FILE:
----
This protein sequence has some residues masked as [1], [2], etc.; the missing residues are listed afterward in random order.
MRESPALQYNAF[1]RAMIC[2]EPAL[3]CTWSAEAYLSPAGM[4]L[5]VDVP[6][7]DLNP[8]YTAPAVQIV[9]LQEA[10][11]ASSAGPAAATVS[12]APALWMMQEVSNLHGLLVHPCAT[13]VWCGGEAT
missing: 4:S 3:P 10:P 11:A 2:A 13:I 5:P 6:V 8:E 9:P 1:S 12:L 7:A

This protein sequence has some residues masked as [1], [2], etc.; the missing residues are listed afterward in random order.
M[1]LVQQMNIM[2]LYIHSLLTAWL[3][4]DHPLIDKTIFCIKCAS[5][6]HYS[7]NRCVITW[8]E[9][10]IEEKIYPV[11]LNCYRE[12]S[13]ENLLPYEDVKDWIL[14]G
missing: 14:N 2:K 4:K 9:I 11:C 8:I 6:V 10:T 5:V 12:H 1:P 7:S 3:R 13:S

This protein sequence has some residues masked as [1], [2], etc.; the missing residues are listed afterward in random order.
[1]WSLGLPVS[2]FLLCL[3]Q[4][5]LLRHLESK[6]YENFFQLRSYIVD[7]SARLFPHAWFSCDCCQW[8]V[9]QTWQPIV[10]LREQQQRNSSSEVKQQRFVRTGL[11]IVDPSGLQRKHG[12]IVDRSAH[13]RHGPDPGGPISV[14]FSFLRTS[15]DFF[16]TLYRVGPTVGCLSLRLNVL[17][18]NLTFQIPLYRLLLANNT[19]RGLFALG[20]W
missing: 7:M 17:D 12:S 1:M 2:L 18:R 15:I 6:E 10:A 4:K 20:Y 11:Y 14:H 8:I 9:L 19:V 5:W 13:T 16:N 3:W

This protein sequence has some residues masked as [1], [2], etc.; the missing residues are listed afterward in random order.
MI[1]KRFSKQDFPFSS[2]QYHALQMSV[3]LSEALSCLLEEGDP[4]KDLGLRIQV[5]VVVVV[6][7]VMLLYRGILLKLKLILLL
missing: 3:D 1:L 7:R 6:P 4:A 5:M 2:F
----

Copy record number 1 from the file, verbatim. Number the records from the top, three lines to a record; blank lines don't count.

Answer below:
This protein sequence has some residues masked as [1], [2], etc.; the missing residues are listed afterward in random order.
MRESPALQYNAF[1]RAMIC[2]EPAL[3]CTWSAEAYLSPAGM[4]L[5]VDVP[6][7]DLNP[8]YTAPAVQIV[9]LQEA[10][11]ASSAGPAAATVS[12]APALWMMQEVSNLHGLLVHPCAT[13]VWCGGEAT
missing: 4:S 3:P 10:P 11:A 2:A 13:I 5:P 6:V 8:E 9:P 1:S 12:L 7:A